The heroine of the novel is Veblen Amundsen-Hovda, a not so typical,’gig’ economy participant, making a living by combining assignments as an office assistant in Neurology at the Stanford University School of Medicine, translating for the Norwegian Diaspora Project in Oslo, and writing about her namesake Thorstein Veblen. (Yes, that witty critic of capitalism who invented the term ‘conspicuous consumption’.)
Or as the author describes her “independent behaviorist, experienced cheerer-upper, and freelance self, who was having a delayed love affair with the world due to an isolated childhood and various interferences since.”
When we meet Veblen she has just accepted a marriage proposal from Paul Vreeland scientist, and inventor of the Pneumatic Turbo Skull Punch.
Did I mention the squirrels? One in particular, who appears at her window just after her engagement, seeming to ask: “How well do you know yourself, and all the choices you could make?”
In her review of the novel, NPR’s Heller McAlpin captured the theme that continues to resonate long after the reader arrives at Appendix G (in Norwegian), “this is ultimately a morality tale about the values by which we choose to live.”
If you have spent time in academia you will appreciate the absurdity of naming your child for the subject of your unfinished doctoral dissertation. You will also recognize the financial pressures of ‘technology transfer’, and ‘monetizing research’ that drive Paul’s decision to work for Big Pharma.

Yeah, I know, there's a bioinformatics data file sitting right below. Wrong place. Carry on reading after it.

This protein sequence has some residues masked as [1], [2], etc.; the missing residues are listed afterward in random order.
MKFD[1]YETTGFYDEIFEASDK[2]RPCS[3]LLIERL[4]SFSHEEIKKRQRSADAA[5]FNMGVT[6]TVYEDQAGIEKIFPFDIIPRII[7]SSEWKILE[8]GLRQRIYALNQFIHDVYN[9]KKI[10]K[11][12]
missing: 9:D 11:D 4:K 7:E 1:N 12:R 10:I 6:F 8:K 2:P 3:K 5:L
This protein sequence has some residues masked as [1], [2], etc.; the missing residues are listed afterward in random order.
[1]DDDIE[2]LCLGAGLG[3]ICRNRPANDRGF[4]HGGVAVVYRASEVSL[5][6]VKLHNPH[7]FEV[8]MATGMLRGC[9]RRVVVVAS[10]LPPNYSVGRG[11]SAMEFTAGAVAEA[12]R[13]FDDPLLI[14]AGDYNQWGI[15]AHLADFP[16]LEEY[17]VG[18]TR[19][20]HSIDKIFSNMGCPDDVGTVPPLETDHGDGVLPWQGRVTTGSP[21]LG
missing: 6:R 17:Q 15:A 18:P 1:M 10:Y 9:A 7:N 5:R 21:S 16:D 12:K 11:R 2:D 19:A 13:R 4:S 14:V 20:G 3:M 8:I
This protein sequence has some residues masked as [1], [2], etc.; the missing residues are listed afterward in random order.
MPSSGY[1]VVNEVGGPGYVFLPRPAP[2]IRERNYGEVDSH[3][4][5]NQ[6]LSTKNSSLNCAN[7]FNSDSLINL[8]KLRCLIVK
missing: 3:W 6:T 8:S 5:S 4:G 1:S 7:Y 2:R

What if you invented something that could save lives? Wouldn’t you choose a firm that promised unlimited resources to expedite the process to market?
It’s easy to understand Paul’s choice. But in the world of bright shiny incentives he misses the point of who he will become as part of an unscrupulous conglomerate.
Fortunately for our couple and squirrel(s), good triumphs over evil in a series of memorable scenes that prove ‘what goes around, comes around’.
In ‘The Portable Veblen’, author McKenzie utilizes humor to narrate this story of choices, change, and consequences. If you’re looking for the perfect read for the recent grad, or are working through conflicting values at work, spend a few hours with Veblen, Paul and a supporting cast of frisky, philosophical squirrels.